0
$\begingroup$

I have a functional $f: L^2[-1,1]\to\mathbb{C}$, how do I find a $v$ such that $f(x)=\langle x,v\rangle$ for all $x$? Since $L^2$ is a Hilbert space, I know the Riesz Representation theorem holds but I'm not sure what form $v$ is supposed to take... The functional is

$$ f(x) = i\int_{-1}^{1} x(t) dt + \int_{0}^{1} tx(t)dt $$

Thanks

$\endgroup$
2
$\begingroup$

What you want to end up with is something of the form

$$f(x) = \int_{-1}^1 x(t)\overline{y(t)}\,dt.$$

This is the usual inner product on $L^2([-1,1])$. We can rewrite your expression slightly as

$$f(x) = \int_{-1}^1 i\,x(t)\,dt + \int_{-1}^1 \chi_{[0,1]}(t)t\,x(t)\,dt.$$

Do you see now how to get your $y$?

$\endgroup$
  • $\begingroup$ Ok great, thanks. I see how to get y but I'm not sure I understand how you rewrote the second term in the expression to change the limits? $\endgroup$ – user281547 Oct 18 '15 at 17:07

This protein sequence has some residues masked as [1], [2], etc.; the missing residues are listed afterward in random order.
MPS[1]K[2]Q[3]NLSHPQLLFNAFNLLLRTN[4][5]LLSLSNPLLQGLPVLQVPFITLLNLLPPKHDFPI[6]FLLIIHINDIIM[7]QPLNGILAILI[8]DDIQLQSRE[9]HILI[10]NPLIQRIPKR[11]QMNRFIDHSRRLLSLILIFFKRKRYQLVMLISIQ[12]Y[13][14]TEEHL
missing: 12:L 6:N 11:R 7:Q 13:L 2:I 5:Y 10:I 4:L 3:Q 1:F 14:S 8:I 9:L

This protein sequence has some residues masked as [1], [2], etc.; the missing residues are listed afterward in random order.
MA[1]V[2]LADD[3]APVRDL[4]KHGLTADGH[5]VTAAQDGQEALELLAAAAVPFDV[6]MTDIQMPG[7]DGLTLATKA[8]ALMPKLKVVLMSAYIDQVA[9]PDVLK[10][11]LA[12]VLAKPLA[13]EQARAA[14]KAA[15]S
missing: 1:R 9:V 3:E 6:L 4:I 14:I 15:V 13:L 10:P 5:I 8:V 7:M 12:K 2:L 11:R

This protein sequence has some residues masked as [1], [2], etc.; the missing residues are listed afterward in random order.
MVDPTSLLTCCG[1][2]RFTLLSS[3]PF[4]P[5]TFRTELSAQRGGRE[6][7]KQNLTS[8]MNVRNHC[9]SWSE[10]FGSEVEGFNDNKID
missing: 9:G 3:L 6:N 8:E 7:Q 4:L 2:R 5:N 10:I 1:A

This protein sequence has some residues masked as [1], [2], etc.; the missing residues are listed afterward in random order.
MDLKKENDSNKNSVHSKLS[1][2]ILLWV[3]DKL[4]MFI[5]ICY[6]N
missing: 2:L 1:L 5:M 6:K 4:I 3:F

• $\begingroup$ Do you know what the notation $\chi_{[a,b]}$ means? $\endgroup$ – Cameron Williams Oct 18 '15 at 17:28
  • $\begingroup$ No, I have not seen this before. $\endgroup$ – user281547 Oct 18 '15 at 19:09
  • $\begingroup$ Okay then $$\chi_{[a,b]}(x) = \begin{cases} 1 & x\in[a,b] \\ 0 & x\not\in[a,b]\end{cases}.$$ $\endgroup$ – Cameron Williams Oct 18 '15 at 19:15
  • $\begingroup$ You could write it in terms of the Heaviside step function if you're so inclined. $\endgroup$ – Cameron Williams Oct 18 '15 at 19:18

Your Answer

By clicking “Post Your Answer”, you agree to our terms of service, privacy policy and cookie policy

Not the answer you're looking for? Browse other questions tagged or ask your own question.